EVERYTHING ABOUT A MOVIE?
|I LOVE YOU AGAIN (director: W.S. Van Dyke; screenwriters: from the novel by Octavus Roy Cohen/story by Leon Gordon/Maurine Watkins/Charles Lederer/George Oppenheimer/Harry Kurnitz; cinematographer: Oliver T. Marsh; editor: Gene Ruggiero; music: Franz Waxman; cast: William Powell ('Larry' Wilson, aka George Carey), Myrna Loy ('Kay' Wilson ), Edmund Lowe (Duke Sheldon), Donald Douglas (Herbert), Nella Walker (Kay's mother), Carl 'Alfalfa' Switzer (Leonard Harkspur Jr.), Frank McHugh (Doc Ryan); Runtime: 99; MPAA Rating: NR; producer: Lawrence Weingarten; MGM; 1940)|
|"It gets off to a
but dies in the stretch."
Reviewed by Dennis Schwartz
MGM's legendary team from the Thin Man series, Myrna Loy and William Powell, take a break from that private eye series to do this zany screwball comedy. Loy was waiting for the green light to work with Clark Gable in a Road to Rome (it never got funded) while Powell was in a funk over the accidental death of his girlfriend Jean Harlow, only to recover by surprisingly marrying actress Diana "Mousie" Lewis someone 26 years his junior. The Loy and Powell team made fifteen films together, six in the popular Thin Man series; this was their ninth film together. Ironically, Loy was known in these films as the perfect wife, but in real life she was married four times. Her relationship with Powell was always friendly but never amorous.
I Love You Again is sprightly directed by W.S. Van Dyke, affectionately known in Hollywood as "one-shot Woody." He was someone who liked to keep filming without stopping for retakes. "Again" is taken from the novel by Octavus Roy Cohen and scripted by Charles Lederer. It gets off to a fast start but dies in the stretch, as it can't keep up the quick pace and concludes with a contrived ending that sanitizes its moral behavior in much too pat a manner.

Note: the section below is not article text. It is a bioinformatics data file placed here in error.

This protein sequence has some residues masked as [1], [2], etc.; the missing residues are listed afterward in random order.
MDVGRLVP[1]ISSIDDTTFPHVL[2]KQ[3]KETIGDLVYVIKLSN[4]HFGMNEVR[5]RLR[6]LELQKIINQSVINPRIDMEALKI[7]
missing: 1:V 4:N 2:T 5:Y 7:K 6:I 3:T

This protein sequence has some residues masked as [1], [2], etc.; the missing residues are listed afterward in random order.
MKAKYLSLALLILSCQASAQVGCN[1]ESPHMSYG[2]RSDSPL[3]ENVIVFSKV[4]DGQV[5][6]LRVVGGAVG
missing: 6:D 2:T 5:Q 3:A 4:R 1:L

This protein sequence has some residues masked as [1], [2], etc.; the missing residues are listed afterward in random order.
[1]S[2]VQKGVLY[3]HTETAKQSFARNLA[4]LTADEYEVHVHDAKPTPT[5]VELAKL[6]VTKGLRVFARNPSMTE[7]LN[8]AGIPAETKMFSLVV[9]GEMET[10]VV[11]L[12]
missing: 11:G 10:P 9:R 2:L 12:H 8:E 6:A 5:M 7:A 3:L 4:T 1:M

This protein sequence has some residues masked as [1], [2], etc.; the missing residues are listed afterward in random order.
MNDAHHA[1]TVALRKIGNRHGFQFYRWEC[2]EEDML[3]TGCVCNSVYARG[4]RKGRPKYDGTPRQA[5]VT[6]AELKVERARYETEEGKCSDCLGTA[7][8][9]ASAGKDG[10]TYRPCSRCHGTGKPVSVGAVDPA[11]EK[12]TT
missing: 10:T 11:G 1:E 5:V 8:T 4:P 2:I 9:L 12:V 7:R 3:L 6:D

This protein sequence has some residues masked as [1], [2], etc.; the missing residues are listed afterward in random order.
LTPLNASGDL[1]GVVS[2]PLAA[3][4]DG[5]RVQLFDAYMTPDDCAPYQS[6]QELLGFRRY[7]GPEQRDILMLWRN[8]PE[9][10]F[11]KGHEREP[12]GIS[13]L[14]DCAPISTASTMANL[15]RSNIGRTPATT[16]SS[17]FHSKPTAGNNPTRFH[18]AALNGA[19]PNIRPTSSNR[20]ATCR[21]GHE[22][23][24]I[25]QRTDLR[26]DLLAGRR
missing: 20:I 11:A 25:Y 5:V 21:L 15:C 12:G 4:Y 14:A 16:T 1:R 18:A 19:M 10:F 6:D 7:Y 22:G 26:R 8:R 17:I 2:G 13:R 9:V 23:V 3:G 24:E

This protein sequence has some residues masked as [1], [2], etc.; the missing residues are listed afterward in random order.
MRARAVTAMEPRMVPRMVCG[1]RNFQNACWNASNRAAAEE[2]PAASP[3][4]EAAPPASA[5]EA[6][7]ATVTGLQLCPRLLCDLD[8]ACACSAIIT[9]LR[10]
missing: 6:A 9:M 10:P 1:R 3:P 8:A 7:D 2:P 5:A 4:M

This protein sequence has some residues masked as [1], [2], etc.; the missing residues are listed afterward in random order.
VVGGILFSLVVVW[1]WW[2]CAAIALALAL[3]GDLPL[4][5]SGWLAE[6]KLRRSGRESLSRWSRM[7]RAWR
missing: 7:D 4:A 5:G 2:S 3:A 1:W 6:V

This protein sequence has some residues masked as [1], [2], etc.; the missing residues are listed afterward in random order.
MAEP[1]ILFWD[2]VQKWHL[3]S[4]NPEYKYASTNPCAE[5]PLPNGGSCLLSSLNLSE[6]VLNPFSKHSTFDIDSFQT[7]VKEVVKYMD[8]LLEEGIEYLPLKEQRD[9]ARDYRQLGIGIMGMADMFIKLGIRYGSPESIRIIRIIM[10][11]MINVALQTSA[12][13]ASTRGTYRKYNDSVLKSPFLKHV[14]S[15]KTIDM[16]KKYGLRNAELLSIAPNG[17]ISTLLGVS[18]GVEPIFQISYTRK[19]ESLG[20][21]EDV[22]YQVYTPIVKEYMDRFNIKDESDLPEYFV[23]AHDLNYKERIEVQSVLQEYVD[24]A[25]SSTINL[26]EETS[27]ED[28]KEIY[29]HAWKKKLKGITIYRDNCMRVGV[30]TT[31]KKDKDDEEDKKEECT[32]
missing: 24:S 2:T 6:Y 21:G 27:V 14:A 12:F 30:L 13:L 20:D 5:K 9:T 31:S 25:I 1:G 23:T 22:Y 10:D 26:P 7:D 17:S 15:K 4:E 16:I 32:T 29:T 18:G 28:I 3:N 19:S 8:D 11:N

For the last eight years Larry Wilson (William Powell) has been a model though dull citizen married to Kay (Myrna Loy); the staid suburbanites live in the small town of Habersville, Pennsylvania. Businessman Larry while on a pleasure cruise alone finds fellow passenger, a tipsy con man named Doc Ryan (Frank McHugh), go overboard and Larry accidentally falls in and rescues him anyway. While taking Ryan back to a rescue rowboat, Larry's conked on the noggin by a sailor's oar and develops amnesia. Larry can't remember the last eight years when he was a tightwad prudish pottery businessman and unbearable bore as a husband. All he remembers was nine years ago and he was on a train attending the Max Schmeling fight when he was conked on the head and robbed of $10,000. He recalls being a notorious con man named George Carey who worked scams with a petty thief named Duke Sheldon (Edmund Lowe). No one in his small town knows of his shady past and since he's such a stuffed shirt, no one would believe it anyway. Ryan and Larry scheme to go partners, and return together to Habersville.
Met at the dock by Kay, Larry's told she's bored by his stuffiness and penny-pinching and wants a divorce to marry her new love interest Herbert (Donald Douglas). But Larry while faking his way as a Larry he no longer remembers becomes no longer the same dull Larry and tries to win pretty wifey back with a new exciting personality. In the meantime, Duke comes to town and the trio of con men scheme to pull off a land swindle by faking that there's oil on the property Larry owns and selling it for a ripoff price to the locals. But Larry changes his mind while they have a bunch of suckers lined up, as he's fallen in love again with his wife and returns to being honest. Ryan spills the beans to Kay about her hubby's past and instead of being upset she finds him more appealing than ever. Duke, upset that Larry calls off the swindle, conks him on the head and when he comes to he thinks he's back on the ship and doesn't recognize Duke or Ryan. Larry reverts back to being the old Larry but this time around mixes in a little of the old con man's zest for life. This satisfies Kay, as the couple start over again and she stays married for the same reason she married him, claiming she saw something no one else did: an exciting man behind his eyes.
REVIEWED ON 3/22/2006 GRADE: B-
Dennis Schwartz: "Ozus' World Movie Reviews"
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